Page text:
For business leaders who operate complex equipment like oil rigs and refineries, “service” has a different meaning than for, say, a manufacturer that sells equipment and fixes it at a customer’s location. But this complex, often immovable equipment still breaks, which poses serious safety risks and can cost millions in downtime.
To avoid these costs, modern oil & gas equipment contains sensors and sophisticated data systems to flag problems. But many operators haven’t considered how to get that data into the hands of on-site technicians charged with keeping the equipment running, says Phil Schwarz, director of oil & gas product marketing at ServiceMax, who has worked in the industry for more than two decades. “[Operators] have tons of data, but now they need to move that data closer to the people who will act upon that information,” he says.
Field Service Digital spoke with Schwarz about the changing role of service in oil & gas how new technologies are helping operators get data out of the back office and into the hands of people who need it.
What are the biggest differences in how an oil & gas operator thinks about service?
Phil Schwarz: In my experience, people in the oil & gas industry have traditionally used the term “service” in the context of a billable activity: I hire someone to fix, prepare or install an asset. After coming to ServiceMax, I realized that there’s a broader context to service. Service is synonymous with action on assets, and that action benefits someone, whether it’s an external customer or an internal customer.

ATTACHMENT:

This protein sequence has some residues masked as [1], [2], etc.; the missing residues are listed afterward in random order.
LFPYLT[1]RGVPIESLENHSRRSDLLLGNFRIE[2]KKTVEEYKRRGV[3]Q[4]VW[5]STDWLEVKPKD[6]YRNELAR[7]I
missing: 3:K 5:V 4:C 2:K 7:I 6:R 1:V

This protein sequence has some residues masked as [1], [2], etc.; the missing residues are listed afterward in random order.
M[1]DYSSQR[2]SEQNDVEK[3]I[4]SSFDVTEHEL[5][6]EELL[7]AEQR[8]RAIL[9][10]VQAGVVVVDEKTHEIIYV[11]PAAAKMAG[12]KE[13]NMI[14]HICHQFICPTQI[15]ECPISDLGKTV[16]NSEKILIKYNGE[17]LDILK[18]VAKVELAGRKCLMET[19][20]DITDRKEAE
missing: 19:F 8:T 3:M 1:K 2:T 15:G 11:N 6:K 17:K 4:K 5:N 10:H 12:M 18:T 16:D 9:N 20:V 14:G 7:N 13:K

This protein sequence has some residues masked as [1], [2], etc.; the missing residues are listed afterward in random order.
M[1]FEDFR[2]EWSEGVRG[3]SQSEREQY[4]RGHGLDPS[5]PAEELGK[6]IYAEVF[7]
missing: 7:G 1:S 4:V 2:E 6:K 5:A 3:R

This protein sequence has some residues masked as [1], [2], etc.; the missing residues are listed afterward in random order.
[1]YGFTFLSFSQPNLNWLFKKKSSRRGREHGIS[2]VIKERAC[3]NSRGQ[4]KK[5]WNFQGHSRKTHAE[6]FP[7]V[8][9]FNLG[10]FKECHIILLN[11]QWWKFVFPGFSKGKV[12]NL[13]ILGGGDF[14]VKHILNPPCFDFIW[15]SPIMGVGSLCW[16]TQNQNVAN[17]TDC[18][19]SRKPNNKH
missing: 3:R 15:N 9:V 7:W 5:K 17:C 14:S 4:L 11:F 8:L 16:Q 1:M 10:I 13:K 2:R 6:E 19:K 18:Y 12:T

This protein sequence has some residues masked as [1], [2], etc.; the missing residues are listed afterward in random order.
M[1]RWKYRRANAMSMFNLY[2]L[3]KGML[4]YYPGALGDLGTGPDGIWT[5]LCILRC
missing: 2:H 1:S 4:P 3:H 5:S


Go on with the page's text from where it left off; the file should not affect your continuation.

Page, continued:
For oil & gas operators, the wellhead or the well site is the customer. The wellhead is equipment and the well site is a location, but fundamentally it’s the same principle. If the operator is going to get the most performance out of their assets, they need to consider those assets to be the customer. Now, operators need technology to help advance their digital transformation journeys with internal customers in mind. If critical equipment goes down, it will likely affect external customers, too.
Is there a tendency among operators of complex assets like an oil & gas refinery or a pipeline to de-prioritize service for those internal ‘customers’?
For the most part, companies equip their people with paper, maybe an Excel sheet, or at best an internally developed software application.
There’s a big opportunity to provide these operators with technologies to better serve those internal customers, the assets themselves. Operators generally understand that they need to make the leap to do more, better and safer work on their assets. That translates to more asset uptime, increased productivity of plant and field personnel, faster first-time fix rates, and fewer safety and compliance incidents — a slew of valuable business outcomes.
Overall, these organizations are technologically savvy, right?